buckets, ala C++11.  When building custom hash functions and hash table
implementations, it's almost necessary.

I'd like to see bucket stats available in some manner for built-in AAs.
If they're going away for a library type, we should have such stat info
as part of the API.

Absolutely all of this could be added to a library type.

-Steve
```
Nov 20 2014
Jerry Quinn <jlquinn optonline.net> writes:
```Steven Schveighoffer <schveiguy yahoo.com> writes:

On 11/20/14 5:30 PM, Jerry Quinn wrote:
This works nicely for small types, but has gotchas.  For example, if
you've got an AA of ints, what value indicates that this is a value
folded into the bucket entry vs actually being a pointer?  You'll need
extra space to make sure it's safe.  Alignment is another concern.
Let's say you have bool for the entry/element flag.  With ints you've
doubled the size of the bucket array.

Hm.. the bucket entry will simply be what a node is now. You are actually
saving space, because you don't need to store that extra pointer to the first
node.

Almost. You do need a way to indicate that the bucket is empty.  So you
need another flag though it can be smaller than a pointer (for 64 bit).  But
the overhead is low except for things like ints.

Where it gets dicey is when you rehash. Some of the nodes will be moved into
the bucket space, some will move out of it. But I don't think it's a big deal,
as a rehash doesn't happen very often.

True.  Umm, that does raise a question - are addresses of AA contents
required to be stable?  C++11 requires that of its hashtables.  But it
ties your hands when trying to write customized hash tables.
```
Nov 20 2014
Steven Schveighoffer <schveiguy yahoo.com> writes:
```On 11/20/14 8:42 PM, Jerry Quinn wrote:
Steven Schveighoffer <schveiguy yahoo.com> writes:

On 11/20/14 5:30 PM, Jerry Quinn wrote:
This works nicely for small types, but has gotchas.  For example, if
you've got an AA of ints, what value indicates that this is a value
folded into the bucket entry vs actually being a pointer?  You'll need
extra space to make sure it's safe.  Alignment is another concern.
Let's say you have bool for the entry/element flag.  With ints you've
doubled the size of the bucket array.

Hm.. the bucket entry will simply be what a node is now. You are actually
saving space, because you don't need to store that extra pointer to the first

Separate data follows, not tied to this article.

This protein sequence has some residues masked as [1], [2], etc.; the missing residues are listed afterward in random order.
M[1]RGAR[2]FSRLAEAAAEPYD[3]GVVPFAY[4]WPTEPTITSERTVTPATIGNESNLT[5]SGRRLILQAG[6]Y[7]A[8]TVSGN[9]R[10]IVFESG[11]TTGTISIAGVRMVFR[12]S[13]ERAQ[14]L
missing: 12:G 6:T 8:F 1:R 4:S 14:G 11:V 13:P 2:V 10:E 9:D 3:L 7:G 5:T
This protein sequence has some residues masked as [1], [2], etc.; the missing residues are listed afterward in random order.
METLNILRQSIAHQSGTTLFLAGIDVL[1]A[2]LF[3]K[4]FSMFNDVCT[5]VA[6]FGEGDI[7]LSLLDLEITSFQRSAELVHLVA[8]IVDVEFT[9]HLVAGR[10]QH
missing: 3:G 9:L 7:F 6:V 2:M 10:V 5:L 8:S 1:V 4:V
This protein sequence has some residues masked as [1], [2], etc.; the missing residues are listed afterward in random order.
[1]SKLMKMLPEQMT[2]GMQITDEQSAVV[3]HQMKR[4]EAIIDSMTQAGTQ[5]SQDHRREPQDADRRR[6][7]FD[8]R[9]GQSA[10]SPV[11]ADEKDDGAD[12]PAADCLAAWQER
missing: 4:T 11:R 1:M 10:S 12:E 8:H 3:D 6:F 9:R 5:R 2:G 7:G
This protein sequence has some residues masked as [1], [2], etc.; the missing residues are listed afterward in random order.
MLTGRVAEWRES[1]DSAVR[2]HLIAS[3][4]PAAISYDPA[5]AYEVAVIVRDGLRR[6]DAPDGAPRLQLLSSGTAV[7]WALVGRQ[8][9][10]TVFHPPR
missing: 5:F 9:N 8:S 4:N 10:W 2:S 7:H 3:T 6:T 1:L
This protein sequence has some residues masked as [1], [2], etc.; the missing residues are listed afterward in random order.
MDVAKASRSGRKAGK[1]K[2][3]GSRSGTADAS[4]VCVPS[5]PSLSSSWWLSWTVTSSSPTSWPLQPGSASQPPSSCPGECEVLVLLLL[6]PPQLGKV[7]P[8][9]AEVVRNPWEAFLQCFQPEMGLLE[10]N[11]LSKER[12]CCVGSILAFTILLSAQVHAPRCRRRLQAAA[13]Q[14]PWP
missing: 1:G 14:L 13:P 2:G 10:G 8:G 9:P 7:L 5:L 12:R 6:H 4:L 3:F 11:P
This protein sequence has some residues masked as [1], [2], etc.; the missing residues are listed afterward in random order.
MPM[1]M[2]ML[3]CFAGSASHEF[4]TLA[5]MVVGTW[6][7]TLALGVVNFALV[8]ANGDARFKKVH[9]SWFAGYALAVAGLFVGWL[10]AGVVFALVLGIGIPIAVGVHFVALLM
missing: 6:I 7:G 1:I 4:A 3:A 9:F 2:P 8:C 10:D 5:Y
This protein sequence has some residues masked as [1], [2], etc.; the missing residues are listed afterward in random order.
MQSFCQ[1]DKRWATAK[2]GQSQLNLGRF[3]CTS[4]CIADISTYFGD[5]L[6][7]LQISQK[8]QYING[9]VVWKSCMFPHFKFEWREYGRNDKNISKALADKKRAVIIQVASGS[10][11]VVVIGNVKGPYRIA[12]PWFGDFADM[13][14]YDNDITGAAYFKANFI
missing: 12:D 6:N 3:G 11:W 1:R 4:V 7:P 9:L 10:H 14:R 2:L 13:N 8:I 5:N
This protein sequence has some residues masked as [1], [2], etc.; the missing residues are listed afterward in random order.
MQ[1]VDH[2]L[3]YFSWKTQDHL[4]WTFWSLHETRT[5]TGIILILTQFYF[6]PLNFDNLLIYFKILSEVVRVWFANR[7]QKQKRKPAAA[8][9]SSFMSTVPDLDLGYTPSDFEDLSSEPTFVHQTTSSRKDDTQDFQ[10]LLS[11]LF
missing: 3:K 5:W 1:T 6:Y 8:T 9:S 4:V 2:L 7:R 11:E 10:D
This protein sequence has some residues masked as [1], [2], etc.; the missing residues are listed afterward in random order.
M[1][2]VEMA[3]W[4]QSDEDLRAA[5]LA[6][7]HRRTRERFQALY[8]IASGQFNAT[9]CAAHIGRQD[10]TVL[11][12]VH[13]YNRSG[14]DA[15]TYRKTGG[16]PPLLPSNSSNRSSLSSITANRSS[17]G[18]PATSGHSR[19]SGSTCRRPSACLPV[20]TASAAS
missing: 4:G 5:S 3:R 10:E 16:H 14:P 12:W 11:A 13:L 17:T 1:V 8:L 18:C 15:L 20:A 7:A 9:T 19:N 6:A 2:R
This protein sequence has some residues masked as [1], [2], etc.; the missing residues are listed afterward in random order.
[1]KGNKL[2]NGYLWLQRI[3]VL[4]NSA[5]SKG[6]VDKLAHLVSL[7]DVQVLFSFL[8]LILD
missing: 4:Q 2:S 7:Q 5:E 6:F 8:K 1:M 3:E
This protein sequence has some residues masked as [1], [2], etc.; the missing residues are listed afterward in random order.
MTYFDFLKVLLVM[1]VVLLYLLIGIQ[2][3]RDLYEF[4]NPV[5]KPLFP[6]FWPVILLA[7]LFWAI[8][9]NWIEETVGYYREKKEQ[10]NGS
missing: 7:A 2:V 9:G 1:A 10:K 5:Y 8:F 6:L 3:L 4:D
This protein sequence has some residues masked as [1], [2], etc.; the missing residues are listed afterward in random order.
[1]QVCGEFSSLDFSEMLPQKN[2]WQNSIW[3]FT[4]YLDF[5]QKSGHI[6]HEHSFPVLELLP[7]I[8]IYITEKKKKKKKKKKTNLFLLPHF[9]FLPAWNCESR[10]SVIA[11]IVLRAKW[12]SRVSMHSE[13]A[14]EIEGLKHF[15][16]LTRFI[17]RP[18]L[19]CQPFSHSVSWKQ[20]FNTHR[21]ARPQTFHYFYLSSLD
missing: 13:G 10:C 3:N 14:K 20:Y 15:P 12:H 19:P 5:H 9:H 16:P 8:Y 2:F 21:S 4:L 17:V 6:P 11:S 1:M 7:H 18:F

node.

Almost. You do need a way to indicate that the bucket is empty.  So you
need another flag though it can be smaller than a pointer (for 64 bit).  But
the overhead is low except for things like ints.

It's easy enough to set the "next" pointer to some invalid-but-not-null
value. Hackish, but it would work ;)

Where it gets dicey is when you rehash. Some of the nodes will be moved into
the bucket space, some will move out of it. But I don't think it's a big deal,
as a rehash doesn't happen very often.

True.  Umm, that does raise a question - are addresses of AA contents
required to be stable?  C++11 requires that of its hashtables.  But it
ties your hands when trying to write customized hash tables.

I don't think we make any guarantees about that. As it stands now,
whatever is implemented seems to be what people think is the spec. But
it's not always true.

We have so many more options when AA's become a library type. We could
say "the builtin AA is this flavor of hashtable", but provide options
for many different flavors with the same template if you want specific ones.

-Steve
```
Nov 20 2014
"Martin Nowak" <code dawg.eu> writes:
```On Wednesday, 19 November 2014 at 02:16:36 UTC, Steven
Schveighoffer wrote:
Any thoughts from the experts out there?

We'll throw the current implementation away and implement an open
factor right now.
https://github.com/D-Programming-Language/dmd/pull/4088#issuecomment-63152848
```
Nov 18 2014
"Sean Kelly" <sean invisibleduck.org> writes:
```On Wednesday, 19 November 2014 at 02:16:36 UTC, Steven
Schveighoffer wrote:
Well, I just realized that D AA's "load factor" is 4 (see
below). That means, for a hash table with 4 buckets, you need
to add 17 items to generate a rehash. It also means that you
are guaranteed to have one bucket with at least 4 elements on
it before a rehash. And that's on an evenly spread hash table.
In most cases, we would see buckets with around 8-10 elements.

I'd like this to be configurable once we have the new and
improved AA implementation.  4 does seem a bit high though.  The
default max load factor for C++ unordered containers is 1.0.
```
Nov 18 2014